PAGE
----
12/2002 State Legislative Update

Published December 1, 2002


Arkansas Governor Mike Huckabee (R) says state officials will begin promoting Eli Lilly’s and Pfizer’s prescription drug discount cards to low-income residents who are eligible for Medicare and lack prescription drug coverage.

According to Huckabee, as many as 100,000 Arkansans could be eligible for the drug cards. Fewer than 7,000 state residents currently have Pfizer’s card, and about 2,000 have Lilly’s card, officials from each company said. Huckabee said an $80 prescription drug would cost $12 with Lilly’s card and $15 with Pfizer’s.

To qualify for the cards, state residents must be eligible for Medicare, have no prescription drug coverage, and earn less than $18,000 annually for an individual and $24,000 for a couple.


Massachusetts officials scaled back a plan to cut Medicaid payment rates to pharmacies, ensuring that at least two of the state’s largest pharmacy chains–Wal-Mart and Osco–would continue to serve the state’s 900,000 Medicaid beneficiaries.

But the state’s three largest pharmacy chains–CVS, Brooks Pharmacy, and Walgreens–announced they would discontinue their participation in Medicaid unless the state increases the reimbursement rate.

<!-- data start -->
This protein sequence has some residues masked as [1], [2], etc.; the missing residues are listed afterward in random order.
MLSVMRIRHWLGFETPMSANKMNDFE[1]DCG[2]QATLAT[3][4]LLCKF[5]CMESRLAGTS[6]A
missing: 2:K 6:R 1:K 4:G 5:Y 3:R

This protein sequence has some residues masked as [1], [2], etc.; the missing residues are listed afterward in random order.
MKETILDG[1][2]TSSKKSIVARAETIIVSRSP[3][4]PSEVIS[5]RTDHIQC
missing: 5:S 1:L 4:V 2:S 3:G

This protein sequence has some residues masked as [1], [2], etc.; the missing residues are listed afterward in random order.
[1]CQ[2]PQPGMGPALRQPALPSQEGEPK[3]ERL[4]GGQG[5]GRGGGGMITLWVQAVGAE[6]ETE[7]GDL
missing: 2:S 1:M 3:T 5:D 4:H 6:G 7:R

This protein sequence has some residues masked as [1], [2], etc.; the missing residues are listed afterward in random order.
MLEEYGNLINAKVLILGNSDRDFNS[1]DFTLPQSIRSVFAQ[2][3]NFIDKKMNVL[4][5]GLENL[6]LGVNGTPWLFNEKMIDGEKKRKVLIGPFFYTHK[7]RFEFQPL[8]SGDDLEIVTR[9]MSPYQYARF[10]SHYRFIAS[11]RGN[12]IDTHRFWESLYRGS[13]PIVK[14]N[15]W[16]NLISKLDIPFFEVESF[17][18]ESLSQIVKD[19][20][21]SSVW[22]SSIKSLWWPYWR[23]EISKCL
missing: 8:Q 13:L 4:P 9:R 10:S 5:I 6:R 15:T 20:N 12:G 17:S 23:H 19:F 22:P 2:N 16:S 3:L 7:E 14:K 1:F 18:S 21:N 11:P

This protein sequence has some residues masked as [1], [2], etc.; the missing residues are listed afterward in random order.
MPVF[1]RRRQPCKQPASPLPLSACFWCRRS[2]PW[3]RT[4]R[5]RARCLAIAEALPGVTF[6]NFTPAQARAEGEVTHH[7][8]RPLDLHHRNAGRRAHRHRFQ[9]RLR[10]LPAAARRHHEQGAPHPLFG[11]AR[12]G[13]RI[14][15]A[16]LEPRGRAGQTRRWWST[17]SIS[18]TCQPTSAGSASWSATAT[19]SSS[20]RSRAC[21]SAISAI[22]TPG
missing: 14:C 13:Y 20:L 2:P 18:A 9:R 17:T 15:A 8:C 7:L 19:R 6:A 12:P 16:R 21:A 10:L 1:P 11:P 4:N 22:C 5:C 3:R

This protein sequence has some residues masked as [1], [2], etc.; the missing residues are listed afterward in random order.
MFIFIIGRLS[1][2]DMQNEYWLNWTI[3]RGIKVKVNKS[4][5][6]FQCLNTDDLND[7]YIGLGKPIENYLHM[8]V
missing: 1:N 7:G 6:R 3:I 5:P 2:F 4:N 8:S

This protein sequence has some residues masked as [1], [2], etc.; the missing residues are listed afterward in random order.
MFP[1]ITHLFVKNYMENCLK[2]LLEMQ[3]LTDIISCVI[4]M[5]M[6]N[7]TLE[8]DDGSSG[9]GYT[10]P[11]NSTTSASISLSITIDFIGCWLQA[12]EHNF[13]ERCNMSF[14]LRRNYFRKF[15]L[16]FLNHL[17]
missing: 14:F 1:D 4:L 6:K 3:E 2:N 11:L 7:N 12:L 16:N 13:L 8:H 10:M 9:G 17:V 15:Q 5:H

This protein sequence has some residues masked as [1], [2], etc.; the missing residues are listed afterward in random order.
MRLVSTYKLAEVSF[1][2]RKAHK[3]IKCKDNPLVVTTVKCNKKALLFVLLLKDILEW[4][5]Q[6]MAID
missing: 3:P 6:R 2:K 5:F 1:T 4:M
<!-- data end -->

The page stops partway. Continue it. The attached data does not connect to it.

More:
The Mississippi legislature approved a measure that would cap awards in malpractice lawsuits against physicians, hospitals, and nursing homes, ending a long standoff between House and Senate negotiators. The House voted 88-31 and the Senate 41-6 to limit jury awards for non-economic damages to $500,000. That figure would be raised to $750,000 in 2011 and $1 million in 2017.

The legislation also requires that malpractice suits be filed in the county in which the alleged malpractice occurred; doctors or nurses who volunteer their services would be immune from malpractice lawsuits; the statute of limitations in cases against nursing homes would be reduced from three to two years; and a doctor who is listed among multiple defendants must be found to be more than 30 percent at fault to be held responsible for up to 50 percent of the final jury award.